New Valdosta organization aims to raise awareness on suicide prevention
VALDOSTA, Ga. (WALB) - Suicide is the second leading cause of death in ages 10 to 34 and a new non-profit organization in Valdosta is working to raise awareness during National Suicide Prevention Month.
United2Prevent is a new organization with a mission to help prevent suicide, raise awareness on the issue and de-stigmatize mental illness.
In 2018, Taylor Powell’s life forever changed when her boyfriend took his life.
“It was not something any of us saw coming. Unfortunately, there was no way for me or his family to know and try to prevent it. It just... one minute he was here and the next, he was gone,” said Powell.
Powell said she was presented with the idea for the organization and knew it was her purpose and that she wanted to share her story and help the community.
Now, she connects with others who have lost loved ones and is helping those who are suffering.
“It’s not what you want to do to your family. I’m living proof that it’s not the way because the last three years, it’s taken everything I can do to move on and you don’t ever really move on. You kind of just pick up the pieces and now I’m living as an example for him and trying to honor his memory in doing this,” said Powell.
Dr. Charlene Blache, the chair of the organization and owner of the Southern Pediatric Clinic, said that working with children, suicide has always been a topic of concern for her. She said she discussed the issues she had noticed in patients with Leah McMillian, a counselor in Valdosta and the vision for United2Prevent was born.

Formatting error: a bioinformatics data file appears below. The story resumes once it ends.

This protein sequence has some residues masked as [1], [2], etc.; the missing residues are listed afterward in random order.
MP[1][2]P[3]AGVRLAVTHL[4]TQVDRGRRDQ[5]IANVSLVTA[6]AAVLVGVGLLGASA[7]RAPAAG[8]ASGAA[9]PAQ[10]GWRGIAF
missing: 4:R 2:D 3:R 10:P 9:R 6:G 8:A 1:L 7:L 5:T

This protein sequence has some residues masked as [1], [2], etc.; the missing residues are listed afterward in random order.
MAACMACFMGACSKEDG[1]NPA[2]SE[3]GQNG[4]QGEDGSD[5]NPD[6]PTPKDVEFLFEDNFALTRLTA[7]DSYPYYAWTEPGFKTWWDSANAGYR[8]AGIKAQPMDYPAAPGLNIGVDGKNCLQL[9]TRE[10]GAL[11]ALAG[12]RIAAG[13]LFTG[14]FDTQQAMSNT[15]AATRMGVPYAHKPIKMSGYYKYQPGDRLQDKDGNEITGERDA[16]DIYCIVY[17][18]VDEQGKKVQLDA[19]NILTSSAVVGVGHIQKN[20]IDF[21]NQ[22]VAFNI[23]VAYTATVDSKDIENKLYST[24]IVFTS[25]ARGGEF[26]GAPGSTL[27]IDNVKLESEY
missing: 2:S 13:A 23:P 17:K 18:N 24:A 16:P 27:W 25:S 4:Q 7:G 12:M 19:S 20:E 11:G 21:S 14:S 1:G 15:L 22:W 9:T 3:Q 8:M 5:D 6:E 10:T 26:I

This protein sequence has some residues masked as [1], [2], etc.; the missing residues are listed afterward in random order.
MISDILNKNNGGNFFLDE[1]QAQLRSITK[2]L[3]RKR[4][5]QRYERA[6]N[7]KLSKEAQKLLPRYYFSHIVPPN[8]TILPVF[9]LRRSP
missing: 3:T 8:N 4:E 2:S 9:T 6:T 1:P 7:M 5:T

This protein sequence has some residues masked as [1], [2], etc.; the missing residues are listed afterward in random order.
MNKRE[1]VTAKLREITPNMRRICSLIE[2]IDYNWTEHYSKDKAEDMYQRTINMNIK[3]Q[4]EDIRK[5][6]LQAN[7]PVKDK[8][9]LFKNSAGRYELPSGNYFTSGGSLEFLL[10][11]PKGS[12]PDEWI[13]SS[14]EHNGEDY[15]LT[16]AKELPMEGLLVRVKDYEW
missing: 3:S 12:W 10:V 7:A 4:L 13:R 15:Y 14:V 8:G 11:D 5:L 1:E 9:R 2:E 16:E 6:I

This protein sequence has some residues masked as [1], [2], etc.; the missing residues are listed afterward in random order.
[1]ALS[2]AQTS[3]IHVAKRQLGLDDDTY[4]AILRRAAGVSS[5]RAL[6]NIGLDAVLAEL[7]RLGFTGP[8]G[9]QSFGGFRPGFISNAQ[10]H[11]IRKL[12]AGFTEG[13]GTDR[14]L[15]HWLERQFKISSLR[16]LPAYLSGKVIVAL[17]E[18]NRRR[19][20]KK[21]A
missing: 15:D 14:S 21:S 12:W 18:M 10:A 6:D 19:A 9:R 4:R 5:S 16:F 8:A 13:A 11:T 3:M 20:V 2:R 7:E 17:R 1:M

“We want to make a difference, we want people to know that they do not have to choose suicide as the solution to their problems because it is the final solution. There’s better solutions. Help is available,” said Dr. Blache.
During the COVID-19 pandemic, the number of patients seeking help for mental health-related issues has been alarming.
McMillan, who owns and is a clinical therapist at EnSpire Counseling and Wellness, said she’s seen an increase in people contemplating suicide, psychiatric hospitalization and loss in the community due to suicide.
“Here locally trend-wise, we’re seeing an increase in ages from 16 to 24. We’ve hospitalized more adolescents in the last 18 months than honestly, I have seen in my career,” explained McMillan.
COVID-19 and social isolation have played a big role, but so do relationships, family issues, addiction, social media comparison, self-confidence and identity issues.
“I wanted to help bring the community together, bring professionals together, bring loved ones together to process and help other people understand the epidemic that is coming from suicide and to help others choose to live,” said McMillan.
United2Prevent has started participating in different community events to help spread the word.
“They matter, they’re not alone and we’re here for them,” said Dr. Blache.
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